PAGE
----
Step into Dubai’s Museum of the Future, with Rachel Lopez

May 06, 2022 06:55 PM IST

Holograms, 3D maps of an imagined world, an elevator that ‘lifts off’ and ‘returns to Earth’ — the museum, which opened in February, is more about the future of public-friendly exhibits than the future itself, Lopez says.

How to commemorate a future that hasn’t happened yet? Museum of the Future, which opened in February in Dubai, attempts it with cutting-edge discoveries from the present, and the region’s own ambitions for tomorrow.

At the Library of Life, DNA records of more than 2,400 plant and animal species are presented as 3D crystal etchings, a kind of magical, colour-changing archive of biodiversity. (Chetna Chakravarty for HT) PREMIUM
At the Library of Life, DNA records of more than 2,400 plant and animal species are presented as 3D crystal etchings, a kind of magical, colour-changing archive of biodiversity. (Chetna Chakravarty for HT)

In this vision of the future, prepare to be tracked. Tickets are sold in advance under time slots. Visitors must register when they book, register again when they enter, and check in yet again with an assigned smart bracelet. Prepare to ascend too. All journeys begin in a wide elevator that rides to the top of the 77-metre-high cavernous, column-less, doughnut-shaped museum building.

Visitors are travelling to the year 2071. The elevator’s walls and ceiling are fitted with video screens that simulate a ride into space. “Your task is to discover and explore and return with ideas to help the present,” says Aya, the museum’s virtual guide. Earth falls away, the sky gets dark, and we dock aboard the OSS Hope, an interactive exhibition that represents how humanity might survive on an orbital space station.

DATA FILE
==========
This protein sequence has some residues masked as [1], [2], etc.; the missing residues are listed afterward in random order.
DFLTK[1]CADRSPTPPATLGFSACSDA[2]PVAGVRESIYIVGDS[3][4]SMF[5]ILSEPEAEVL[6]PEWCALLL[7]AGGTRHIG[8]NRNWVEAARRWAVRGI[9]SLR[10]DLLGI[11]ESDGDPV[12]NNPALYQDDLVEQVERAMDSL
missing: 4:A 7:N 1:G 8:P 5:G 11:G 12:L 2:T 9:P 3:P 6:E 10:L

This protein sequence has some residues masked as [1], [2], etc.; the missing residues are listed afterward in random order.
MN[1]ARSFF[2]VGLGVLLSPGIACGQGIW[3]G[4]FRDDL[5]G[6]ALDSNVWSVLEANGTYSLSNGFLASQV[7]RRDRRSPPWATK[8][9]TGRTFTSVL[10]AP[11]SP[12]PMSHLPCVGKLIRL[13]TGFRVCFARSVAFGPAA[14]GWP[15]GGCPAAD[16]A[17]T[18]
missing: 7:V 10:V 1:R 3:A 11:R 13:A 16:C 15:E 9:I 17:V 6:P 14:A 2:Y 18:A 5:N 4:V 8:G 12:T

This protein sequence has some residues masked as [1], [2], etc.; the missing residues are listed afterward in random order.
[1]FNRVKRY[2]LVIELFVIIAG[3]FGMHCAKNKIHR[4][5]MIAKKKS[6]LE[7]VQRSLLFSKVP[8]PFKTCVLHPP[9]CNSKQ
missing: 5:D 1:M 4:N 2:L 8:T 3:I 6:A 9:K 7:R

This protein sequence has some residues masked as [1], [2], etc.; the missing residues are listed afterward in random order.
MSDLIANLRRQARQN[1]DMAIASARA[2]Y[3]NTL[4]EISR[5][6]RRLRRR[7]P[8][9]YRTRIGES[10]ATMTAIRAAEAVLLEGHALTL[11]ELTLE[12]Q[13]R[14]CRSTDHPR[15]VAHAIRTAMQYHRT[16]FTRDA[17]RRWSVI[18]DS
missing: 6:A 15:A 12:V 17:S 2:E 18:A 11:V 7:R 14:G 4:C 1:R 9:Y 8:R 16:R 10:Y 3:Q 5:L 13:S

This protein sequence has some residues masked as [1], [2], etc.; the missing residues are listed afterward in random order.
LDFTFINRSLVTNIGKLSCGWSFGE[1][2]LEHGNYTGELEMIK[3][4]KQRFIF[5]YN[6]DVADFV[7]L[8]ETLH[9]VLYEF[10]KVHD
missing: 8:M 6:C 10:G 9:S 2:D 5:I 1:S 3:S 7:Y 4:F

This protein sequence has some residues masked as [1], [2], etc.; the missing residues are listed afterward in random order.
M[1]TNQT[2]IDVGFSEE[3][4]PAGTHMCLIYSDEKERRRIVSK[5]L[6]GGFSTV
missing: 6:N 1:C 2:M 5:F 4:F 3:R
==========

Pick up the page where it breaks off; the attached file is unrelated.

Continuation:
The coded bracelet activates holograms and 3D maps of the new world. Fictitious astronauts offer fictitious testimonials. You can scan your face and superimpose it on to a space-suited model to feel like a space pioneer yourself.

A level below, it feels more like Earth, though perhaps an idealised version. A sound-and-screen exhibit recreates a pristine rainforest, transplanting visitors into nature’s own interconnected world — rain nourishes roots, which nourish plants, which support insects, which pollinate other trees and so on.


A welcome addition to any future is Al Waha (The Oasis), a series of sensory exhibits geared to help visitors connect with themselves and their mental well-being. Tech tracks visitors here too, but only to create calming virtual waves as they walk across sand-like floors. This hall presents a more layered view of the future than the clunky futuristic cars, jet suits, robots and delivery drones in the Tomorrow Today hall.

Dubai’s vision of the future has none of the anxieties of the present. There are no food shortages, migrant crises, pandemics, Arab Springs or misinformation campaigns. The museum isn’t really showcasing the future so much as the future of public-friendly museum exhibits.

As with the future, plan well in advance. Tickets sell out fast. If you can, make time for the guest lectures. Thus far, Alex Kipman, Microsoft’s corporate vice-president for AI and Mixed Reality, has discussed the metaverse; Binance founder Changpeng Zhao has talked about NFTs and cryptocurrencies; and Oussama Khatib, who heads Stanford University’s Robotics Lab, has chatted about human-robot collaborations in deep-sea exploration. The exhibits are but empty thrills. This is where you could find out what the future will really be like.

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    Rachel Lopez is a a writer and editor with the Hindustan Times. She has worked with the Times Group, Time Out and Vogue and has a special interest in city history, culture, etymology and internet and society.

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